It’s been a while since I didn’t post any article, isn’t it? I was in the middle of active job hunting, and here it is: I’ve got a job! I’ve started to work in the coolest cinema in town. But, be patient, this will be for another article 🙂
For those you read my last article, you already know how much fun we’ve got together with Immy, discovering together the cultural and cinematic life of Wellington: http://whensallymetwelly.com/the-adventures-of-immy-and-sally-people-places-things/
No time to rest in September: the German Film Festival was on in Nga Taonga, the Film Archive: free tickets and a delicious mushroom & garlic soup for the special lunch screening. We jumped at this chance!
Here are some snapshots of another great cinematic Wellingtonian event we’ve attended together from the 15th to the 19th of September.
This pic is a piece of memory of one of our biggest laugh: As we entered the room to watch one of those great German films, we’ve been stopped by the usher, and we’ve been asked for our ID! The film was rated “Restricted”, admission limited to persons older than 16, and it seems that we looked under this age.
“You should take this as a compliment”, said the usher with a forced smile.
Personally, I’m still sceptical, but, anyway, this small incident revealed itself to be totally appropriate: the film was B-Movie, Lust & Sound in West-Berlin. Nothing could be better than experiencing a “Checkpoint Charlie control” to recreate the ancient Mall of Berlin’s atmosphere.
B-MOVIE, LUST&SOUND IN WEST-BERLIN by Jörg A. Hoppe, Klaus Maeck, Heiko Lange
B-Movie was an awesome documentary: sexy, funny and full of good German vibe. Depicting West Berlin’s vibrant post-punk underground scene, the film is built around one major actor of the wild 1980s music scene: Mark Reeder.
Music collector, musician himself and renown producer, the Manchester-born-adopted-German met the craziest artists of that time. The doco is very good an archive collage where the young Reeder takes us back to the New Wave Age.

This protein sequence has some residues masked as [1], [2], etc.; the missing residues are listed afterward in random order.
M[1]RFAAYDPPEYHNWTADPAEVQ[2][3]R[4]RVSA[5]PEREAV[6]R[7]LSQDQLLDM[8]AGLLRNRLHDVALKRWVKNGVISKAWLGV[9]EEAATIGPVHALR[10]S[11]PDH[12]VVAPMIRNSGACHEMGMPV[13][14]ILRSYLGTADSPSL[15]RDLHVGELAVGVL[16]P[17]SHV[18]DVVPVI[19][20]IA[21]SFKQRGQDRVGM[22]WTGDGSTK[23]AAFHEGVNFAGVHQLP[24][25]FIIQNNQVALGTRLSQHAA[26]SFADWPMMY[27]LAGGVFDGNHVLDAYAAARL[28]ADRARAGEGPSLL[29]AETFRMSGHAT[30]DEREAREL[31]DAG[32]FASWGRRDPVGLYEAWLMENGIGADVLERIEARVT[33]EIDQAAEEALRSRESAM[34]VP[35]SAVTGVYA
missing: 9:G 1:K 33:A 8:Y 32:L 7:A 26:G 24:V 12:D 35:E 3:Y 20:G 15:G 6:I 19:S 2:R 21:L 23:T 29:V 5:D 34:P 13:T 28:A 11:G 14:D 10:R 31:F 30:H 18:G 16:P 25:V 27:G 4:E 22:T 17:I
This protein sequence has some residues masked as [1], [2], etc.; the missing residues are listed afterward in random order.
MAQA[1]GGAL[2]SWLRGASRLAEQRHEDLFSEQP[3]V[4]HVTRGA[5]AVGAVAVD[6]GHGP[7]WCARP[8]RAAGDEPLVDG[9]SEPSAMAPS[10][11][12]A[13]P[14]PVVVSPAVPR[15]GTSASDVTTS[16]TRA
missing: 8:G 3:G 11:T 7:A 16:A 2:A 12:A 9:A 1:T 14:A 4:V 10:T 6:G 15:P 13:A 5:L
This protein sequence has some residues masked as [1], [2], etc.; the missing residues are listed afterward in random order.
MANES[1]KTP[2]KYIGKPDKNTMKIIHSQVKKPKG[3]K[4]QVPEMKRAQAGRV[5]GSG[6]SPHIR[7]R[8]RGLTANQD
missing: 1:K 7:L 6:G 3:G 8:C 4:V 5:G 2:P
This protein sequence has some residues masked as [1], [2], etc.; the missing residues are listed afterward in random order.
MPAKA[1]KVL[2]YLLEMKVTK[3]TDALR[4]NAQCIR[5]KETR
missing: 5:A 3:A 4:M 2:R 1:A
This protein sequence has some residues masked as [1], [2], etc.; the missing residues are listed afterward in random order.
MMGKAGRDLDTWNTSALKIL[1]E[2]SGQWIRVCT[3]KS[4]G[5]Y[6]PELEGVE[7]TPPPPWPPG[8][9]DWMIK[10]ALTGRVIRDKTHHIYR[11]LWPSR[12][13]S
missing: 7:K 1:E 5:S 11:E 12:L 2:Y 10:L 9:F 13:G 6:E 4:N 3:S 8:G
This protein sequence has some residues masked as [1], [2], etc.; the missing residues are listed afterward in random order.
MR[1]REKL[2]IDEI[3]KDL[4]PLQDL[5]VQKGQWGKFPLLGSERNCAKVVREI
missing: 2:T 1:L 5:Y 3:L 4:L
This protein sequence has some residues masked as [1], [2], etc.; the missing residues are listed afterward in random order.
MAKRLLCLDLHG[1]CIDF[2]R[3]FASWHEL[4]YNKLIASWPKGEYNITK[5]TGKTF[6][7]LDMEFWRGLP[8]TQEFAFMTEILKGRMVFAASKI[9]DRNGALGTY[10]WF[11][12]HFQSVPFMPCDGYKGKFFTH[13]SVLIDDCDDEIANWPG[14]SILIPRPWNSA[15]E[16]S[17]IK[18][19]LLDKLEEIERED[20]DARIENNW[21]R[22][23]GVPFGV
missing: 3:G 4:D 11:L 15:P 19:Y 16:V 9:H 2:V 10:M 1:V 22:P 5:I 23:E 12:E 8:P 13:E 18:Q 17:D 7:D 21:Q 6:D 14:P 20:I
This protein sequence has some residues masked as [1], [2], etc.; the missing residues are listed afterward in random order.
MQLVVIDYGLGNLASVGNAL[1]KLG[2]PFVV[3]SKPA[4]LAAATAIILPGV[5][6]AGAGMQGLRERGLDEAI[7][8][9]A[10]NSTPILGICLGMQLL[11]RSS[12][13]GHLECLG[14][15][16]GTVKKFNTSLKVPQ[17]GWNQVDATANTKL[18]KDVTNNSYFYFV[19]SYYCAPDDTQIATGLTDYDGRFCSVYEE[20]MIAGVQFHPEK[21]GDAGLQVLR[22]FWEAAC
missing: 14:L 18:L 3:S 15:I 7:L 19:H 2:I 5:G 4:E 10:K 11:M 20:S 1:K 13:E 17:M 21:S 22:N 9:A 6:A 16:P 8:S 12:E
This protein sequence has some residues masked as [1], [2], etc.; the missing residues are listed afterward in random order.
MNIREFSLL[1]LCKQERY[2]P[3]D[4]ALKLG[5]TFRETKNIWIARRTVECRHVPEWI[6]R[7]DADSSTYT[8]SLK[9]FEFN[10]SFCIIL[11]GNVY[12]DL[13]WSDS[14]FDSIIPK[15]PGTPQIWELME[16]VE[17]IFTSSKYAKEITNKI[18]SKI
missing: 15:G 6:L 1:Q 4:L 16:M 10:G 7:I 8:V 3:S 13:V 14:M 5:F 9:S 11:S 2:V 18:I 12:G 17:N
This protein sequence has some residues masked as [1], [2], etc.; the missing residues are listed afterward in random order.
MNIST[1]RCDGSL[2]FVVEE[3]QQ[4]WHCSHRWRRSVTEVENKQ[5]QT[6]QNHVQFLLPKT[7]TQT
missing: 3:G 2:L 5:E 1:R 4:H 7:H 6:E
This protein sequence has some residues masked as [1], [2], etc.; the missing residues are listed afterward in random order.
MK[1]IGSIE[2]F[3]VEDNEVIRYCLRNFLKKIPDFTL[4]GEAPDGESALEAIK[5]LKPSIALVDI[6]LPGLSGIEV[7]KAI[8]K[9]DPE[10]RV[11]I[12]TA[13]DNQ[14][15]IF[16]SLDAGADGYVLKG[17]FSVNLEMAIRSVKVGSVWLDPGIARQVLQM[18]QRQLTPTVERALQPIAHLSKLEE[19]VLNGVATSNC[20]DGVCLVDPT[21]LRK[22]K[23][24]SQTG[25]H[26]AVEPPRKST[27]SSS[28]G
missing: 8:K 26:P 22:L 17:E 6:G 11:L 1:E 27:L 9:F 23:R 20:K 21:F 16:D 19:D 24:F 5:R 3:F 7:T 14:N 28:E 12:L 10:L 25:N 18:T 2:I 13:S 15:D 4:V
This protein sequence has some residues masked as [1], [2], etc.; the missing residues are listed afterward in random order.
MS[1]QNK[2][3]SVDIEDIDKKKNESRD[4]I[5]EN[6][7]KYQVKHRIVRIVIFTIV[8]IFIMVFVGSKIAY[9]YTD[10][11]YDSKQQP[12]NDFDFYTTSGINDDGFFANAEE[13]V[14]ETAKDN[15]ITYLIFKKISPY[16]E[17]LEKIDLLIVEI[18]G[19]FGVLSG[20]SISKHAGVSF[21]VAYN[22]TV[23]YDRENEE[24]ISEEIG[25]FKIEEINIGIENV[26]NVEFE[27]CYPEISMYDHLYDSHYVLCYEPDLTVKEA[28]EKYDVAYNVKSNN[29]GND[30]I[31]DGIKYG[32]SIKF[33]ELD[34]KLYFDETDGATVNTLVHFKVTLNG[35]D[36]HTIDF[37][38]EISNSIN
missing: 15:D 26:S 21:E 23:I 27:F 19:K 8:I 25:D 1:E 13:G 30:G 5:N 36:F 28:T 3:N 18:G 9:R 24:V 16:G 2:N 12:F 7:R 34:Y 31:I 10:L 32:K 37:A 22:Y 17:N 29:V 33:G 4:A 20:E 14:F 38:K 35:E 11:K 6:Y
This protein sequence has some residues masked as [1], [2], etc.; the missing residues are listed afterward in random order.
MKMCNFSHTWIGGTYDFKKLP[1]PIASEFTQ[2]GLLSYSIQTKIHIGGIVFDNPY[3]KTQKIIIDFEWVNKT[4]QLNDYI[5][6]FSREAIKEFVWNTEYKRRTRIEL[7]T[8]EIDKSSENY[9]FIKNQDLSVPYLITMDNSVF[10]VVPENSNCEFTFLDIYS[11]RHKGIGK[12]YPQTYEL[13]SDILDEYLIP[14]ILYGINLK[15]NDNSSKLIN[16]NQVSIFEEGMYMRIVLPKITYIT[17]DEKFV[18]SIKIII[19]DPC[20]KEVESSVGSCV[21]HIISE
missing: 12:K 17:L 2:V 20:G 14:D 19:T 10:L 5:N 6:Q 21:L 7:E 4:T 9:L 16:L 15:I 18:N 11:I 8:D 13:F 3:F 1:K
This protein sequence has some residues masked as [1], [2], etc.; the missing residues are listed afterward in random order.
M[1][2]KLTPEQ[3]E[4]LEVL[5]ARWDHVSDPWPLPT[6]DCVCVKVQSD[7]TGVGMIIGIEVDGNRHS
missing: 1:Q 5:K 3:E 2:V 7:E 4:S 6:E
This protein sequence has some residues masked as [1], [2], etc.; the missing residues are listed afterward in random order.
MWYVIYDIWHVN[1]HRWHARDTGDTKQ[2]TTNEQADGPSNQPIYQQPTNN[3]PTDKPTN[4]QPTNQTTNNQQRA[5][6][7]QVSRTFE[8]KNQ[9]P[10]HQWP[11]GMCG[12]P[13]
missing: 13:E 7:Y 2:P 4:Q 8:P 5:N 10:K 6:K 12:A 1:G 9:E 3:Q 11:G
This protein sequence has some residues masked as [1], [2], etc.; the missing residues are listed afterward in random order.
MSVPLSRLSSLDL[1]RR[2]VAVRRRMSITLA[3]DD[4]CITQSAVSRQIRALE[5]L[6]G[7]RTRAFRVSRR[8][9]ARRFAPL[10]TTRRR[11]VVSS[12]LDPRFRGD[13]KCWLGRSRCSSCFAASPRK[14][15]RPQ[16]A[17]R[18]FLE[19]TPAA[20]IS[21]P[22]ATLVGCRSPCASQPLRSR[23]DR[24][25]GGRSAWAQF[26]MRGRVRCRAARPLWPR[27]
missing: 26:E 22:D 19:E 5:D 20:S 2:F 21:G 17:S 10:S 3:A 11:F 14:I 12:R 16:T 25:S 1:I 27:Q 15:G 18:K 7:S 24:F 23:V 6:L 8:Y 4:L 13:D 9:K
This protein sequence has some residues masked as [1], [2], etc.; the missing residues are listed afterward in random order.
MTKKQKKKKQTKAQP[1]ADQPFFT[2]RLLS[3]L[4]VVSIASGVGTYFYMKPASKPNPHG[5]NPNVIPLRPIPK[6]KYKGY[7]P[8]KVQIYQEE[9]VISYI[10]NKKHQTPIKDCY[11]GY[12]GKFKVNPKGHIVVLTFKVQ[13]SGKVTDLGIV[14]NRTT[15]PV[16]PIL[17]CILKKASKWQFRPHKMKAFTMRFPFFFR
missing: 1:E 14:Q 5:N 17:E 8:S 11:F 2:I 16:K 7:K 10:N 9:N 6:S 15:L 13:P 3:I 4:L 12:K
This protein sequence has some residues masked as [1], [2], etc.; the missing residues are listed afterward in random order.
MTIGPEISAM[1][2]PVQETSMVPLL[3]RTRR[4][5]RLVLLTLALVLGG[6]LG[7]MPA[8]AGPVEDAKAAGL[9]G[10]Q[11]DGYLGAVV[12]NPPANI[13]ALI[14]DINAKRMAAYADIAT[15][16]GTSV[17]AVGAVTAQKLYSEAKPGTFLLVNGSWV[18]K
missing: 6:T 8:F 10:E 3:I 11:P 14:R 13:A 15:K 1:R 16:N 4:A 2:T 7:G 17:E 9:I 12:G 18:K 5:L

More info and trailer here: http://www.goethe.de/ins/nz/en/wel/kul/mag/flm/i3364244_2.html
Free bonus – one of my favourite song of the German New Wave:
TOUR DE FORCE by Christian Zübert
The next film tackled with a more serious subject: euthanasia. But let me reassure you, in a much lighter tone than Amour by Haneke. Probably in too light a tone for some of you, but for those you like to keep being entertained with a tough subject, this movie is for you.
I was thinking of two things while watching it: First, that I wanted to go on a bike tour as well (who comes with me? I bought a bike just after the screening!). And secondly, that this movie would be the perfect movie to start a debate during a German class. No wonder that the German Film Festival is sponsored by the Goethe Institute. It almost reminds me with nostalgia all the German teachers I had at school. (What about yours? Do you remember?!)
Anyway, another intense moment we shared with Immy, it was the first I saw her cry, and even if I tried to stay as strong as a boy – I’m too feminist, you know, my heart was falling apart!
CONCRETE LOVE: THE BÖHM FAMILY by Maurizius Staerkle Drux
I’ve always hated concrete. Its dull color, even worse when damaged by the stain of past. To me, it has always been a dirty and industrial material, the symbol of the human progress destroying nature and spoiling landscapes.
Yet, concrete is also Immy’s favourite material. So, I decided to put my prejudices to the test by watching with her this doco on the magnates of concrete: the Böhm.
I’ve been ravished with delight: Not only is the documentary an excellent film – very well edited and shot, & depicting with humour and reality the Böhm family complex relationship – but the Böhm’s concrete monuments made on me a big impression. I still don’t like its colour (sorry, Immy!) but I now admit that concrete is a fabulous material to release human imagination.
Some examples of the Böhms’ incredible pieces of architecture:
LOLA ON THE PEA by Thomas Heinemann
As we’ve been suspected to be under 16, we also wanted to watch a children’s film. The Saturday screening was full, and I felt a bit guilty to steal a sit to the children that were waiting outside with their family. But fortunately, everybody could come in. 🙂
At the end of the credits, we were a bit surprised by the easy happy ending and the overwhelming optimism of the movie. Actually, it did us good. We, adults, forget too easily that children need to dream and play.
Lola on the Pea takes up the challenge to present contemporary issues (divorce and illegal immigration) with shrewdness and sensibility.
TO SUM UP, THE GERMAN FILM FESTIVAL (…)
(…)was another great cinematic event in Wellington. Thank you Immy for sharing so many good tips with me! And thank you to you all tha read me, I hope you’ll find some of these movies in your countries: keep an eye on the Goethe Institute.